• I've wondered about this feature before; it has very much flown under the radar, so I'm glad to see it being discussed here. Reading Alsee's comment above, the situation comes into focus. I'm not actually too concerned about the quality of the links (there will always be exceptions, but I've actually found them pretty relevant most of the time, and I think readers are very used to seeing algorithm-generated suggestions elsewhere so they aren't too thrown off by them here), but the concern that this duplicates the functionality of see also sections very much deserves a larger hearing, and the lack of coordination with the community is troubling.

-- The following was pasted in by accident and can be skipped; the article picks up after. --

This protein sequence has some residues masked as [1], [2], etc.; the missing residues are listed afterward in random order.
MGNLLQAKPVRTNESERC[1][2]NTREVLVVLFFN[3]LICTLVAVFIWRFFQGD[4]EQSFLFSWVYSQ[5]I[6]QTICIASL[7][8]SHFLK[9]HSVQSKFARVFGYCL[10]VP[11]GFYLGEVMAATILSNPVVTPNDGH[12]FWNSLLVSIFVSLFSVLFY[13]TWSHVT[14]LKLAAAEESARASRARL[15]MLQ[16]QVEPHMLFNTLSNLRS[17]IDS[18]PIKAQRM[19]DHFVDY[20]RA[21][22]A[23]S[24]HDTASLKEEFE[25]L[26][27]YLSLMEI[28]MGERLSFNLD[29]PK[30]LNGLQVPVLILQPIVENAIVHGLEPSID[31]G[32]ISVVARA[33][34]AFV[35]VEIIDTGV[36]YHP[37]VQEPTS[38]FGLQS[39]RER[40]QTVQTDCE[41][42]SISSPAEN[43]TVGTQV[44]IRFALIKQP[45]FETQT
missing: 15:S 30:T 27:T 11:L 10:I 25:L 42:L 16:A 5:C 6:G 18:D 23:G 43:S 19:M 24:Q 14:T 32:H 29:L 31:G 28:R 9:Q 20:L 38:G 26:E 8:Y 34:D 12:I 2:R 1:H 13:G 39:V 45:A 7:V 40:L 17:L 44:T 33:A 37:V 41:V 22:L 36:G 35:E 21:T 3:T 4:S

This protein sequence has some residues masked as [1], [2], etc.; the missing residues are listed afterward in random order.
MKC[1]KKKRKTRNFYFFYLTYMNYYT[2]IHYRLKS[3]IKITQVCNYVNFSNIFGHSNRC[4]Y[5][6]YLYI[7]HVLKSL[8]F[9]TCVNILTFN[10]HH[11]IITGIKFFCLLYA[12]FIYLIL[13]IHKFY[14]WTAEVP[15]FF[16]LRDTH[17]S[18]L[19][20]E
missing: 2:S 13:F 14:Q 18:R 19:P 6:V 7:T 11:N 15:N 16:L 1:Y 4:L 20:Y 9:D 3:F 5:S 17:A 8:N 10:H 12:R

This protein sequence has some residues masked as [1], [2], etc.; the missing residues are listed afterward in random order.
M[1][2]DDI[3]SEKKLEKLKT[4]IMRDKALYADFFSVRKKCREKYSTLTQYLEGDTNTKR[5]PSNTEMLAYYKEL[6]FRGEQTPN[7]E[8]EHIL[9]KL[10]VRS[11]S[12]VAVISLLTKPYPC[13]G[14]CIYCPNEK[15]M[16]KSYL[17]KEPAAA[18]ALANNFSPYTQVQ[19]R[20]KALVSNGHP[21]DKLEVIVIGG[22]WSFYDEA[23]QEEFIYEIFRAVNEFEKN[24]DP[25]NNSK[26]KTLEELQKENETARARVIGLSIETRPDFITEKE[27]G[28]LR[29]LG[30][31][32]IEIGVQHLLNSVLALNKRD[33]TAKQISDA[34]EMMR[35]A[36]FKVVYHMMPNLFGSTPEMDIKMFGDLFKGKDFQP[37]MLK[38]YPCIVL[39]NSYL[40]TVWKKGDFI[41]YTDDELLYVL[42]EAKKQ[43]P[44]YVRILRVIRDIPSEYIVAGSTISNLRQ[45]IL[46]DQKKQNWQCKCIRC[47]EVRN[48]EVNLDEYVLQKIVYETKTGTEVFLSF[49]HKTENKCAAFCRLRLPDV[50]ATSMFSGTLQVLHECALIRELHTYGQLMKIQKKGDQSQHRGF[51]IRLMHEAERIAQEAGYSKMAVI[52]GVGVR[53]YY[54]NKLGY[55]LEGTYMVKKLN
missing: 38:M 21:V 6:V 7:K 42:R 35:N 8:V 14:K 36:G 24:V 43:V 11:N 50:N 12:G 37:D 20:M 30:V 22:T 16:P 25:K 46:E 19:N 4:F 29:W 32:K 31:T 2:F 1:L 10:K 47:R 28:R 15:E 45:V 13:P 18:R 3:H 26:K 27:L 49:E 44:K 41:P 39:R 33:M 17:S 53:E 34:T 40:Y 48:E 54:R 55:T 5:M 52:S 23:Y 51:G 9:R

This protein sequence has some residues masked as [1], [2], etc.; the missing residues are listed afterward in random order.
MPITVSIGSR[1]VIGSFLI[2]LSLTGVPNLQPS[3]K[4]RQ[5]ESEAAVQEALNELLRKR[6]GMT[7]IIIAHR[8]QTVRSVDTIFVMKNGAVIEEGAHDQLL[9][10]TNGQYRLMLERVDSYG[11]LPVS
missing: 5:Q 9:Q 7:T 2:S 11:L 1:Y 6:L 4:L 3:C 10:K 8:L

One thing I'll add: The second sentence of the MediaWiki page is rather concerning: It aims to drive page views by engaging users by directing them to related content. "Driving engagement" is the sort of goal I'd expect to see at somewhere like Facebook, where the whole point is occupying your attention for as long as possible to serve you as many ads as possible. It doesn't fit for a nonprofit, where the end goal always needs to be actually serving readers. Now, I do think the intended purpose is actually tied to that goal—helping people find content they're interested in fits with our mission—but it's still very disappointing to see the rationale expressed in for-profit corporate-speak rather than in terms of our mission, and it makes me concerned about what other decisions that attitude may be driving. {{u|Sdkb}}talk 18:28, 23 November 2020 (UTC)